Lung cancer susceptibility genes

3 Nov 2008

Large international study identifies genetic susceptibility to lung cancer

In a paper published yesterday in Nature Genetics, a worldwide consortium of investigators present a major breakthrough for understanding the genetic basis of lung cancer.

The results are based on the largest genetic study of lung cancer ever conducted, and was organised by the International Agency for Research on Cancer (IARC, Lyon, France), the Centre National de Génotypage (CNG, Evry, France), with support from the Institut National du Cancer (Paris, France).

The study brought together a research team from 18 countries who investigated DNA variants in more than 15,000 people: 6000 with lung cancer and 9000 without.  The new lung cancer region is located on the 5th human chromosome and contains two known genes, TERT and CRR9, either of which might be the culprit. “We think TERT is the most likely candidate” CNG Director Mark Lathrop said. “It’s a gene that encodes part of telomerase, an enzyme critically linked to cancer development. It’s the stand out candidate”.

Two separate risk variants were found by the investigators, and they increased life time lung cancer risk by up to 60%, depending on the number of copies a person carries. The risk was also present in both smokers and never-smokers. Nevertheless, such a change in risk is dwarfed by the lung cancer risk that results from smoking tobacco. “So stopping smoking or never starting is still the best way to avoid lung cancer, irrespective of your genes” noted Dr Paul Brennan, head of the research group at IARC.  “Rather than telling us who exactly is going to get lung cancer, these results give us a better understanding of the disease. Treatments for lung cancer are still very poor, and this will hopefully lead us to better diagnostic and treatment options”.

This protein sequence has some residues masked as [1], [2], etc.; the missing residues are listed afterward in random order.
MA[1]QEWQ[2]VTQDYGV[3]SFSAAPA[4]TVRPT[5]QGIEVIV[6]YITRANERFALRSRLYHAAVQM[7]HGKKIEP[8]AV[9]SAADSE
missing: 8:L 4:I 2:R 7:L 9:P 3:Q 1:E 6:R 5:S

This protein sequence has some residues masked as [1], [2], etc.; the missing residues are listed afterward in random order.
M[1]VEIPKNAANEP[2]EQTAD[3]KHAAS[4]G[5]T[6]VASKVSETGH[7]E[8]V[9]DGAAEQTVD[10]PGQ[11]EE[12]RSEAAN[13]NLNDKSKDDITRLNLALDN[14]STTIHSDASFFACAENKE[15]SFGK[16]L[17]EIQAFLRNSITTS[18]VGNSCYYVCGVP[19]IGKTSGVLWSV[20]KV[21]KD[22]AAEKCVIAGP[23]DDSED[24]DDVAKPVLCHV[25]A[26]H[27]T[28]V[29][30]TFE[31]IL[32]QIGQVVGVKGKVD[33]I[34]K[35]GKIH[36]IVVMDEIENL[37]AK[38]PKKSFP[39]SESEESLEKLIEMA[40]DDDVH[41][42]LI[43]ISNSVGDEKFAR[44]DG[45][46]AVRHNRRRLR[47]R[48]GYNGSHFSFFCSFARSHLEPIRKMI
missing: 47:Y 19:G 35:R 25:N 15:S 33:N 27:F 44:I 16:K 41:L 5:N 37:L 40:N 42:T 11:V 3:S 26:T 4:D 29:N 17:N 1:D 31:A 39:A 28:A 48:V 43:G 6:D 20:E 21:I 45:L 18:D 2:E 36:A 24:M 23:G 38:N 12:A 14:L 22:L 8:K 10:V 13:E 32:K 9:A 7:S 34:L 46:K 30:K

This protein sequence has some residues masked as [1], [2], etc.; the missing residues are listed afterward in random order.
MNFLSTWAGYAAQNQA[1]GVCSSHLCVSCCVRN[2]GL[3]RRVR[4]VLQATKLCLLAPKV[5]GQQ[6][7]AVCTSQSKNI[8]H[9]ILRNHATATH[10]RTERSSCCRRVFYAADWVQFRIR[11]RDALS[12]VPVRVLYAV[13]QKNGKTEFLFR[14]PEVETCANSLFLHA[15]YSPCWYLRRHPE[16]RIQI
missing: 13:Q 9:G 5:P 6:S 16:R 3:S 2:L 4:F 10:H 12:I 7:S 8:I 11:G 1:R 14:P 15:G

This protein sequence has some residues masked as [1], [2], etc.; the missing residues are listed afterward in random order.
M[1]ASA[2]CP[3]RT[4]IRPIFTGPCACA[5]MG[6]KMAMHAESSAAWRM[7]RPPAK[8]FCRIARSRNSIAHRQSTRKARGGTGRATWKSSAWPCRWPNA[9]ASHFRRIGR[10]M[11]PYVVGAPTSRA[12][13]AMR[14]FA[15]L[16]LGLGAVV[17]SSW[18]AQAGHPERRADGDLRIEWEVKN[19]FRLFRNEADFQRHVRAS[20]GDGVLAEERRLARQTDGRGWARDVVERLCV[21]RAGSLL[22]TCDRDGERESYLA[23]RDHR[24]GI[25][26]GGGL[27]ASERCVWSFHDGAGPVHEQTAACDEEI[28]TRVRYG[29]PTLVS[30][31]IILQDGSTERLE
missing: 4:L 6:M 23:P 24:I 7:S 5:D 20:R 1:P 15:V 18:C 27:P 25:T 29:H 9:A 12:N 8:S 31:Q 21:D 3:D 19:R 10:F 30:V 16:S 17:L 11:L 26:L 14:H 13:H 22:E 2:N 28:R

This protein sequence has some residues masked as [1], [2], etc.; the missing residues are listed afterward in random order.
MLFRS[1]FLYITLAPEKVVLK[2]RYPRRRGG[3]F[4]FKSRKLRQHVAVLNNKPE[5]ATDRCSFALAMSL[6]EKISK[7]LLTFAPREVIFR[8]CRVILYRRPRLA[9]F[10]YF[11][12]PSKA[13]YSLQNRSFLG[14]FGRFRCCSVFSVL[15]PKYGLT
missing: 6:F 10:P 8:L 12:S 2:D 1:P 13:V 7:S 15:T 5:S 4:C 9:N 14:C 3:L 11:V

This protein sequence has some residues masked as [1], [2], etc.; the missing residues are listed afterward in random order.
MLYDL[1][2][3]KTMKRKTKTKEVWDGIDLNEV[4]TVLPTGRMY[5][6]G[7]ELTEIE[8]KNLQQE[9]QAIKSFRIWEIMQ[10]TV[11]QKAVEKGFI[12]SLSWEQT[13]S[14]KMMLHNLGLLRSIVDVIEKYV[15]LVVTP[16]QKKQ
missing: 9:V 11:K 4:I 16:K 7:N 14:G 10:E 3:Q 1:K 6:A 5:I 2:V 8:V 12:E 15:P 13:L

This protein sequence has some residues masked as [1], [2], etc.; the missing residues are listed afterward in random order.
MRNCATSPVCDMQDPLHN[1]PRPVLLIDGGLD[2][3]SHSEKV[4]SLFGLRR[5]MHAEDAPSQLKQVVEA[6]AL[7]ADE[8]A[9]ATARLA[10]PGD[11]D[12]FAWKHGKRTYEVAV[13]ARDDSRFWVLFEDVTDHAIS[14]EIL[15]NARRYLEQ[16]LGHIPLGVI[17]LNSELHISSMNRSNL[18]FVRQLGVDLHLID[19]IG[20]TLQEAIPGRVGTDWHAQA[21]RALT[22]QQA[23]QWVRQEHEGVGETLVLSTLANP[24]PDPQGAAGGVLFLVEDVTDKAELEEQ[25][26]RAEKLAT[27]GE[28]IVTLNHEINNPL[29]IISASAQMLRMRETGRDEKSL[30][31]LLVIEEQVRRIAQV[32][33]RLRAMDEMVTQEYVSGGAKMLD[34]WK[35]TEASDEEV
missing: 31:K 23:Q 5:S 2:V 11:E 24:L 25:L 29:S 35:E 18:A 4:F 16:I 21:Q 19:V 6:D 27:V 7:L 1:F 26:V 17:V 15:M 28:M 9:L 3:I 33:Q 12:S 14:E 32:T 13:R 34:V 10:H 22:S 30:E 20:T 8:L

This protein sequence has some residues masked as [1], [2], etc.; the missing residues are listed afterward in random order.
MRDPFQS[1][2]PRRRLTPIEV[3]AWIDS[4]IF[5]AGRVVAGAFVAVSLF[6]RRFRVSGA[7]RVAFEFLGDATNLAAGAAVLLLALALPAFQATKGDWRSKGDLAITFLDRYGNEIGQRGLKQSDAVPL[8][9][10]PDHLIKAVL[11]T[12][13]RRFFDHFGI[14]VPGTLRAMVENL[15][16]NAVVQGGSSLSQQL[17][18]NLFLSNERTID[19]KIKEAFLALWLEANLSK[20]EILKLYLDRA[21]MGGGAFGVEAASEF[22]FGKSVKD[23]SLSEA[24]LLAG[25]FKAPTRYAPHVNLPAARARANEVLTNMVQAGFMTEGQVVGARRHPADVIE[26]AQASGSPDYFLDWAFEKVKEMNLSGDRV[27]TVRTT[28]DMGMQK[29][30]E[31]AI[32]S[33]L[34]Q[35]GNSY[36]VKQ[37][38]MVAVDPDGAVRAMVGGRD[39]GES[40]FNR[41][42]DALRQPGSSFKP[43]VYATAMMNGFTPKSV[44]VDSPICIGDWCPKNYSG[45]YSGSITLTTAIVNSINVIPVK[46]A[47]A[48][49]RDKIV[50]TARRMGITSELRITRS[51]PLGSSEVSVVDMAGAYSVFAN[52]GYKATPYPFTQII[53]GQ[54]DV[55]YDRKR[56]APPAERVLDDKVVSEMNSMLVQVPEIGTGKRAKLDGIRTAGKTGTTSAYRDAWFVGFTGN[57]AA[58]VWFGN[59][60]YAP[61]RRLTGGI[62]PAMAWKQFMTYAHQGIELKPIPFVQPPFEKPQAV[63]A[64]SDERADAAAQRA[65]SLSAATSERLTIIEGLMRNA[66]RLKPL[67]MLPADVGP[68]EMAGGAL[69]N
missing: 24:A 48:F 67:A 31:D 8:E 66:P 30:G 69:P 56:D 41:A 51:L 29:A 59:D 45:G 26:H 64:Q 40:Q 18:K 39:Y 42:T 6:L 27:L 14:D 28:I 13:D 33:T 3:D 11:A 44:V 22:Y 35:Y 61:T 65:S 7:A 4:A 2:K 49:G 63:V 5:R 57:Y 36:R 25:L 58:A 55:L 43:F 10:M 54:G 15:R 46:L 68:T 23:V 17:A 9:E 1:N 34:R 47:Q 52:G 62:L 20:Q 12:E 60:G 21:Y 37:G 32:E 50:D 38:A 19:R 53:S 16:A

"Lung cancer susceptibility locus at 5p15.33” James D McKay et al.  Published online 2nd November 2008.

(DOI :10.1038/ng.254